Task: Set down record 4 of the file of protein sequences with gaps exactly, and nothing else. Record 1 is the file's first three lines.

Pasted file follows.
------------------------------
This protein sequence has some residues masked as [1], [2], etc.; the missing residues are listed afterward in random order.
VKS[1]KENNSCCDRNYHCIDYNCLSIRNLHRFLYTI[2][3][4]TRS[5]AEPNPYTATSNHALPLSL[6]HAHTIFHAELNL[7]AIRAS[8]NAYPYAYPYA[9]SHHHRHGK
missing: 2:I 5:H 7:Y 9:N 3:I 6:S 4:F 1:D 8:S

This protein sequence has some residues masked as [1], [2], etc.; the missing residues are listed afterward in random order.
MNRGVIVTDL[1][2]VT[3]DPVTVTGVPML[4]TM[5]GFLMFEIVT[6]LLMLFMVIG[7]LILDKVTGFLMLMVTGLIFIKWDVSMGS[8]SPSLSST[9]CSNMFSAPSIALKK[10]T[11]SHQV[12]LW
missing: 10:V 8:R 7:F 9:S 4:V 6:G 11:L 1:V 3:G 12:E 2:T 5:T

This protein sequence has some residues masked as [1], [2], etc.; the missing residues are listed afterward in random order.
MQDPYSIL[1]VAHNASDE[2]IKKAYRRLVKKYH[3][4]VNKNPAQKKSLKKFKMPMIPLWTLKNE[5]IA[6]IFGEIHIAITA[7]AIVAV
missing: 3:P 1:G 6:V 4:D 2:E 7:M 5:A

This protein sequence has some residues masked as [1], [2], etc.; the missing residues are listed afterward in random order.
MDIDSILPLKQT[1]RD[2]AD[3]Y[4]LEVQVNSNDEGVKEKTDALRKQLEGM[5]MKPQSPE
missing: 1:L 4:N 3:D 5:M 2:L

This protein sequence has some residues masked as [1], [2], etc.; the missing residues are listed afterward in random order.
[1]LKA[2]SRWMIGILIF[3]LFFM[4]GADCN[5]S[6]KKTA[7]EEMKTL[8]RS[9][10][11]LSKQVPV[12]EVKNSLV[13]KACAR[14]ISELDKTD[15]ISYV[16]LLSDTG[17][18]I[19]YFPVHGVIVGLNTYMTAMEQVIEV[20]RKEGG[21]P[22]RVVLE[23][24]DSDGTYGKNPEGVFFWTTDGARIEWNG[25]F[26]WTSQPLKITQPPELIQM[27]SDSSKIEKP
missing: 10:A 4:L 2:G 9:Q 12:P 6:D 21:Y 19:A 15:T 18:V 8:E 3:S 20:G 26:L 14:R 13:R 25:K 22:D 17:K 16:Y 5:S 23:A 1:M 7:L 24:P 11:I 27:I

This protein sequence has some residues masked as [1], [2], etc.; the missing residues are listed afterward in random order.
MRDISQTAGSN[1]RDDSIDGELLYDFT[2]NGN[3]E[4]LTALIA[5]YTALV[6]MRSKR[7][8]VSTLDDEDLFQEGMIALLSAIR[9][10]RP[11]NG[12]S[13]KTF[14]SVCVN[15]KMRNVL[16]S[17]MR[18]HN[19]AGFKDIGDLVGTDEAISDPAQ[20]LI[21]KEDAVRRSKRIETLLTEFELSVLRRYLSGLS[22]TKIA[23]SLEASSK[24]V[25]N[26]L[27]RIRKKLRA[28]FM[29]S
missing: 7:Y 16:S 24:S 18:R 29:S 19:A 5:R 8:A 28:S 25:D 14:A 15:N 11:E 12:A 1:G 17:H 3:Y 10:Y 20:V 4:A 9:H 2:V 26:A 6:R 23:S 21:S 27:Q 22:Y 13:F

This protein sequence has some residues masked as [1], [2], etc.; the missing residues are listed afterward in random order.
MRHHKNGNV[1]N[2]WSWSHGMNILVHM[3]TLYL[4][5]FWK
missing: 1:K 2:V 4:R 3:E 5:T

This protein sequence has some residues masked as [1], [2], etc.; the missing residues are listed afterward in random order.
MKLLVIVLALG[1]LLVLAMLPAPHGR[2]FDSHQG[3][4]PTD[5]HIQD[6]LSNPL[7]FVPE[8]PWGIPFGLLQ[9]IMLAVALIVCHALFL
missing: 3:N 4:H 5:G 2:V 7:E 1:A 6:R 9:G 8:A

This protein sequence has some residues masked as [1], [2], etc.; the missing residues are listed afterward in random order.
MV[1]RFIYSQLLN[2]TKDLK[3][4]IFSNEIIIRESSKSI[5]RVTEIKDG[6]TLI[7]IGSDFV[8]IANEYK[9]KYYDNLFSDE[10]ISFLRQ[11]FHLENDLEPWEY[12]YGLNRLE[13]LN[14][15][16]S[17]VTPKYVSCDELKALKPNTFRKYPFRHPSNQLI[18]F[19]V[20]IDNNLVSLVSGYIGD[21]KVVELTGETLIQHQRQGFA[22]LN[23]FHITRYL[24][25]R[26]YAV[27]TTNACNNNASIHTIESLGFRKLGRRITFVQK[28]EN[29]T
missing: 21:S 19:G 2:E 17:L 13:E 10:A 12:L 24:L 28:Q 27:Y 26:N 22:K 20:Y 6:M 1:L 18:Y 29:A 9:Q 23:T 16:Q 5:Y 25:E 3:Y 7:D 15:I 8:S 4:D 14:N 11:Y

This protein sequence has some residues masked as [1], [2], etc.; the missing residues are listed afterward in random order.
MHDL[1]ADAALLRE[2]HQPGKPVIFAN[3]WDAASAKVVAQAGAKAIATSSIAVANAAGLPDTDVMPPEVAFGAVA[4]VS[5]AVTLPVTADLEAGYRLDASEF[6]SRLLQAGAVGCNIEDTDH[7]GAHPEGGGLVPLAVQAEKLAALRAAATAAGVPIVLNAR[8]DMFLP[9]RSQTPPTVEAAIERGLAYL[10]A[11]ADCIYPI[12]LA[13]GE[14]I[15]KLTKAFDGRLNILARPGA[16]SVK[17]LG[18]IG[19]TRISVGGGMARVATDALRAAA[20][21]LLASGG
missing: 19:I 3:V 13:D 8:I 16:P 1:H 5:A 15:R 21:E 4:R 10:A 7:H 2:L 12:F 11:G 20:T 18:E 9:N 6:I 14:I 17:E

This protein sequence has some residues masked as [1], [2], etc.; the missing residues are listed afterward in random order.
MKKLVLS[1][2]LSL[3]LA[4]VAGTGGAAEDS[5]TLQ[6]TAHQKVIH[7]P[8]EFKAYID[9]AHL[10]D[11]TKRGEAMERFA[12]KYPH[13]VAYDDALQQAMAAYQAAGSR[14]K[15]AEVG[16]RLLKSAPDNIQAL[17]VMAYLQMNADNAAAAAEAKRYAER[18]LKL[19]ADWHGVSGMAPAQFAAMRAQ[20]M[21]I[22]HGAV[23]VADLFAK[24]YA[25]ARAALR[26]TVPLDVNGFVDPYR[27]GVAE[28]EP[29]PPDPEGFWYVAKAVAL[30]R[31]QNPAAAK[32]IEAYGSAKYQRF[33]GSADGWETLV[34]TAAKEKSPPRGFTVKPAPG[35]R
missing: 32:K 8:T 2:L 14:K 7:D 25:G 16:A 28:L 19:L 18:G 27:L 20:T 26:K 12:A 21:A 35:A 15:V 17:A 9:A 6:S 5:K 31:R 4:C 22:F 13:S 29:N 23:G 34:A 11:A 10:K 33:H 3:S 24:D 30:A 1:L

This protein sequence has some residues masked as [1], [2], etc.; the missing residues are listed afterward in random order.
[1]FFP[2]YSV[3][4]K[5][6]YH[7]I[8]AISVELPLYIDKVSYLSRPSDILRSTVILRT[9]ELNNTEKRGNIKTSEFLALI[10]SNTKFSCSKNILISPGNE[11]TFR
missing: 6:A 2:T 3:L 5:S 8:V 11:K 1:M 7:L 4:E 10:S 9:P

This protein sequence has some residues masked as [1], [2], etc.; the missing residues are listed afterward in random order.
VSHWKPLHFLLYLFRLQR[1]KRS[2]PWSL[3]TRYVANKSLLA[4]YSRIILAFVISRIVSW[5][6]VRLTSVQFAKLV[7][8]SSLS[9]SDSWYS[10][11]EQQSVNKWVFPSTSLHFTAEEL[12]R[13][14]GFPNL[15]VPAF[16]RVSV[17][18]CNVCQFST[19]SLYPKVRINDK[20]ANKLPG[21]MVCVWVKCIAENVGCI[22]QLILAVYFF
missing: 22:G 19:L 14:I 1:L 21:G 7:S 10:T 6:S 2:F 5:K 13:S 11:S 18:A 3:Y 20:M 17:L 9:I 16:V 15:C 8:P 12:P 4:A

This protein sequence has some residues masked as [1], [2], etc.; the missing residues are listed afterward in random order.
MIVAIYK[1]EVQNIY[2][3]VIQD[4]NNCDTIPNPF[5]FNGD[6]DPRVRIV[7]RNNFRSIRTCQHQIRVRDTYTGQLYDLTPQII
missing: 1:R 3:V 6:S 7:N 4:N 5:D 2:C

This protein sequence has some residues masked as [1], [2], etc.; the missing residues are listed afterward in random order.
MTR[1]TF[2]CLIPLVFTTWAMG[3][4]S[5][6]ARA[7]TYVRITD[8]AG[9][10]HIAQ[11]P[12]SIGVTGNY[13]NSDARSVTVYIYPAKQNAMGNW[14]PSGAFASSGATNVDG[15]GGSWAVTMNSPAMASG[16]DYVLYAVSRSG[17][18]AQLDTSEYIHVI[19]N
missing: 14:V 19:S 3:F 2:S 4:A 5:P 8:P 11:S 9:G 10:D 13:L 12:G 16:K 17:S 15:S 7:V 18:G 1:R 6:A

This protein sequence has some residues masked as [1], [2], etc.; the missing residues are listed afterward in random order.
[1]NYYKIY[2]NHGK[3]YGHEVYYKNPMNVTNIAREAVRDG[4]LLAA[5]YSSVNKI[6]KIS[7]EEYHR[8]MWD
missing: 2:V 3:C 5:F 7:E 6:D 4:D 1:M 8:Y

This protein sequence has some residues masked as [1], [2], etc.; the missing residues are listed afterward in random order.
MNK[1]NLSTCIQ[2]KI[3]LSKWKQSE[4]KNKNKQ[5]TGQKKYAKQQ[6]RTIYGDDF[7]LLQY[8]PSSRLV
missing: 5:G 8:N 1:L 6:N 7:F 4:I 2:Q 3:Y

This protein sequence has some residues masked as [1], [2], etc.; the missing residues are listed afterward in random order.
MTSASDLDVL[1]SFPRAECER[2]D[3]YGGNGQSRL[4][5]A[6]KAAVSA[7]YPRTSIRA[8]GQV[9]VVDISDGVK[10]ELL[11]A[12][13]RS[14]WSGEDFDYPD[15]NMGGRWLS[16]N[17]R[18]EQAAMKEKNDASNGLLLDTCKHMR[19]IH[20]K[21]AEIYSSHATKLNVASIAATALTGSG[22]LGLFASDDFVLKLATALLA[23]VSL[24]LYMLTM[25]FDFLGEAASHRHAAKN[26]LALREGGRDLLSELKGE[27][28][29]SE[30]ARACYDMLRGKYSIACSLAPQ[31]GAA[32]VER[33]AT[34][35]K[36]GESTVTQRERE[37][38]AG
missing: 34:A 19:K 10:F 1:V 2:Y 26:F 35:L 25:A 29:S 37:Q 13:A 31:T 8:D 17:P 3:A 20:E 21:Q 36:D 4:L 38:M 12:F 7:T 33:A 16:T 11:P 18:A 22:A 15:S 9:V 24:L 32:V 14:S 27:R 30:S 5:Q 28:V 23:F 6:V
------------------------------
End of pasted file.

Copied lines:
This protein sequence has some residues masked as [1], [2], etc.; the missing residues are listed afterward in random order.
MDIDSILPLKQT[1]RD[2]AD[3]Y[4]LEVQVNSNDEGVKEKTDALRKQLEGM[5]MKPQSPE
missing: 1:L 4:N 3:D 5:M 2:L